A book like this would certainly give you a strong business case about why you need to make changes within your organization and make a lot of suggestions about where to start in that process. If you're in an organization where you're a bit frustrated that they're not really getting digital, that they're not moving fast enough to adapt to the changes that digital have brought, then yeah, I think Digital Adaptation will be an encouraging book for you. If nothing else, it'll show you that it's not just your company that has all these problems. Everybody else does too.
Brett: It's so true. I think for me, it was just kind of empowering to read a book like that and place myself in a situation, whether it be with clients of my own, or Web design clients who are building new sites, or apps, and helping to be the person to lead the change.
I think you're right; placed in the right situation, a project manager can be the person to at least start a conversation about change, and how exciting it can be, and how it can be accomplished. I definitely recommend the book to people all the time.
Paul: I like that. That's good. I'll send you your commission later.Brett: As a designer, how can a project manager help you the most?Paul: It's a long time since I considered myself a hands-on designer. I'm a designer in the broad sense of what a designer is, which is I solve problems. But a lot of the design I do now is almost at an organizational level rather than pushing pixels around.
But that said, I actually think in the right situation there is almost a symbiotic relationship between a project manager and a creative, for want of a better word. I hate that word, but like myself. I'm very good at broad-brush thinking. I'm very good at quickly looking at a situation and hypothesizing a solution of how it may be solved, and how we may move things forward.
Where I am very weak, and I think most creatives are, are filling in the details, providing the structure that makes that happen. I think most project managers have that kind of analytical detailed brains.
I remember very vividly we went to a client meeting back in the day, with the project manager I worked with at the time. He invited me to this client meeting. I hadn't really been massively involved in the project. I sat down in the meeting, and they kind of laid out the problems they were facing. I just completely derailed the project and took it off in a completely different direction.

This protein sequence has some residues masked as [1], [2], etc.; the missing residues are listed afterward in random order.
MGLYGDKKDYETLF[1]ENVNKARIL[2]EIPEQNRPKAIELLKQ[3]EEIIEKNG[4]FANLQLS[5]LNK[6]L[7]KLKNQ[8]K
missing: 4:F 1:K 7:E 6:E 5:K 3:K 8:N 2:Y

Brett: I could never picture that.Paul: I know. I felt they were sending the project down a route that would ultimately fail, that would get bogged down and complicated. I came out of the meeting and turned to Charlie, who was the project manager, and said you must hate me for what I've just done to your project. He turned to me and said absolutely not. I can't think in that kind of way that you did there, but I relish now turning your vision into a reality.
For me, that is the perfect symbiotic relationship. I can't make anything happen. I'm useless at making stuff happen. But I'm very good at picturing how it could be. I think when you've got a good project manager standing alongside you, who you can take those visions and turn them into a reality and to be honest, a lot of time reshape those visions along the way to make them a bit more practical and achievable, then I think that's absolutely invaluable. I actually think the two sit very nicely together.
Brett: I agree. Good for Charlie for having that kind of can-do spirit. So many times I think project managers get that negative perception because so many PMs would say we can't do that without really just sitting back and letting things happen.Paul: There were certainly things in my vision that Charlie then ripped out. I as a designer or creative have to be all right with that. You have to realize how things look in my head is not always the reality of it. I think the Steve Jobs of this world that kind of just bang away at things in the hope everyone falls in with their vision of reality, there are very few people who can pull that off. I certainly can't. It is about compromise on both sides. It's about respecting the value of that project manager as much as your own role in it.Brett: Completely agree. I think we're just at about time. That went really quickly. I'm wondering if you have any parting words of wisdom for our PM audience.Paul: To be honest, I think I've already said it, which is be proud of your job. That really is it for me. You do an incredible role that is massively under appreciated. I believe that in many digital teams you are actually the lynchpin. You are the people that make the reality of what is delivered happen. You should get excited by that, and you should be enthusiastic about that, and you should blow raspberries at designers and developers that don't appreciate you. That's my advice: blow raspberries.Brett: I love it. Thank you so much for the support that you've given the community, that you've given me. Thanks for doing this interview. Everything is truly appreciated.Paul: I love doing it.Brett: Good. I will see you in October at the Digital PM Summit, October 12th and 13th in Philadelphia.Paul: I had to pretty much beg to let Brett bring me to that conference. I'm so excited. It's going to be brilliant.Brett: It's going to be great. Thank you so much, Paul.Paul: Cool.